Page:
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"From outside it's very easy to condemn the Lebanese army and government for what they are doing against Fatah-al-Islam"

Rabih, Mansourieh El Metn, Lebanon

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Witnesses said Fatah al-Islam fighters were firing back on army positions.
 
At least eight civilians were killed and 20 wounded on Monday in Lebanese army shelling, Palestinian sources inside the camp said.
 
Ghassan bin Jiddo, Al Jazeera's Beirut bureau chief, said a Palestinian delegation had contacted the Lebanese government to bring about a ceasefire.
 
However, Zeina Khodr, Al Jazeera's correspondent in Tripoli, reported on Monday afternoon that Lebanese army shelling and gunfights around the camp had escalated.
 
Threat
 
Abu Salim, a spokesman for Fatah al-Islam, issued an ultimatum to the Lebanese military on Monday, saying the group would escalate the battle and take it "outside" the camp if the Lebanese military did not back down.
 
At least 50 people died in fighting on Sunday between the Lebanese military and Fatah al-Islam fighters, but the exact toll could not be verified due to the lack of access to the camp.
 
Police said the night after Sunday's day-long gun battles had been relatively calm.
 
Palestinian representatives have called for medical aid be sent to the camp.
 
There are reports that water tanks in the camp have been destroyed by Lebanese army shelling.
 
Abu Hisham Laila, an official of the Popular Front for the Liberation of Palestine, speaking to Al Jazeera from inside the camp, called the Lebanese bombing of the camp "indiscriminate".
 
"All residents have stayed at home, taking shelter in lower floors," he said.
 
"We want ambulances to be allowed into the camp to transfer the civilian casualties. We also want fire brigades to enter the camp and put off the fire in many buildings."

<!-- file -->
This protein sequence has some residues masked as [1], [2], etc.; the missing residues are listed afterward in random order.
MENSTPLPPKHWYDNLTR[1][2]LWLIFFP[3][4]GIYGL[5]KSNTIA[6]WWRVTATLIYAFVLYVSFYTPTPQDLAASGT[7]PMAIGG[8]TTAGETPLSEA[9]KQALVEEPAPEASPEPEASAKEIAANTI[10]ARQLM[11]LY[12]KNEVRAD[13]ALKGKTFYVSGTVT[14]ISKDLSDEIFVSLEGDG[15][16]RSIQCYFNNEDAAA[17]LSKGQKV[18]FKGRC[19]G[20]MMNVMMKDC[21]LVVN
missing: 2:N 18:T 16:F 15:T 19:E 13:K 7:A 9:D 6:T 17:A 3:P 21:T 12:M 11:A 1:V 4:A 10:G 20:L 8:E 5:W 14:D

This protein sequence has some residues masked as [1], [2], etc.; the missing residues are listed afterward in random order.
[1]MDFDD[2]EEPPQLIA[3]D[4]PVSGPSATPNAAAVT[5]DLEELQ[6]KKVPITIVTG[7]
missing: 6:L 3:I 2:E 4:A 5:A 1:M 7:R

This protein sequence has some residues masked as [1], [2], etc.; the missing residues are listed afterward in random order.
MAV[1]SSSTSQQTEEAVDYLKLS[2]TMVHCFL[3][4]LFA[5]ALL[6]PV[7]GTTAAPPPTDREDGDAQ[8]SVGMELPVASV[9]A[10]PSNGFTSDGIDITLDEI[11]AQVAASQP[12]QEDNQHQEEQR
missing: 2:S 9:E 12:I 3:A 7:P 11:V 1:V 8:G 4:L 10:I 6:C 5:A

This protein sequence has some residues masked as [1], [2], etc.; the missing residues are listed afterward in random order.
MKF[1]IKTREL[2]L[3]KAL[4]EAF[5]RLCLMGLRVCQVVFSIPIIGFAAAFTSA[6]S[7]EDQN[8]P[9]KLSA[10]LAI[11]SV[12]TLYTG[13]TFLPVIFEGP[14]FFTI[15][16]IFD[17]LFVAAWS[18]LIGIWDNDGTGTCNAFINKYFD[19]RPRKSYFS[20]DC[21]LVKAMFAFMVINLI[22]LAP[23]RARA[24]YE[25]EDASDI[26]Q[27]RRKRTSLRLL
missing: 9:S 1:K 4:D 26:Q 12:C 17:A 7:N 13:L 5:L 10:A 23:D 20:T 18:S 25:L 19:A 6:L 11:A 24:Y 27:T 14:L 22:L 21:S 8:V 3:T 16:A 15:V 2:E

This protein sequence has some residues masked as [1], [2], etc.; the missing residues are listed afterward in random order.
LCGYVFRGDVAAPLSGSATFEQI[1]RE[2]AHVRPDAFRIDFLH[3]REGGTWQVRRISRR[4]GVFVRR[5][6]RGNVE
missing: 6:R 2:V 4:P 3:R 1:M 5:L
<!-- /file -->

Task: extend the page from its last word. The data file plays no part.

Zeina Khodr, reporting for Al Jazeera from close to the Nahr al-Bared camp, said: "The camp is virtually sealed off. Palestinians inside are telling us there are scores of civilian wounded."
 
Links to al-Qaeda
 
Fighting broke out between the army and Fatah al-Islam on Sunday morning after security forces raided homes in the Lebanese town of Tripoli to arrest suspects of a bank robbery.
 
At least three members of Fatah al-Islam, which has been accused of having links to al-Qaeda and Syrian intelligence, were killed after the army stormed a building in Tripoli in which they were hiding.
 
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Fatah al-Islam

Fighting at the camp, where Fatah al-Islam has its headquarters, came in response to the raid in Tripoli by the Lebanese military.
 

A judicial source said on Monday that one of the fighters killed in Sunday's fighting was wanted by Lebanon for involvement in a plot to bomb two trains in Germany last year.

 

Saddam al-Hajj Deeb, a Lebanese citizen, was one of five men charged with attempted mass murder.

 

Deeb was on the run and being tried in absentia.

 
Fouad Siniora, Lebanon's prime minister, accused the group of trying to destabilise the country and called on the people of Lebanon to "join ranks behind the army and Lebanese security forces".
 
Fatah al-Islam's spokesman told Al Jazeera that the group was acting in self defence and had been made a "scapegoat".
 
The organisation has denied links to al-Qaeda and charges that it carried out bus bombings that left three people dead in a Christian area north of Beirut in February.
 
The group accused the government of trying to pave the way for an offensive against Palestinian refugee camps in Lebanon.
 
Beirut blast
 
Also on Sunday, an explosion near a shopping centre in Beirut, Lebanon's capital, killed a 63-year-old woman and injured 10 people.
 
The blast, across the street from the ABC shopping centre, occurred shortly before midnight (21:00 GMT) in Ashrafieh, an upmarket and largely Christian neighbourhood, leaving a crater 1.5m deep and 3m wide in the road.
 
The blast appeared to have come from explosives placed inside a parked vehicle.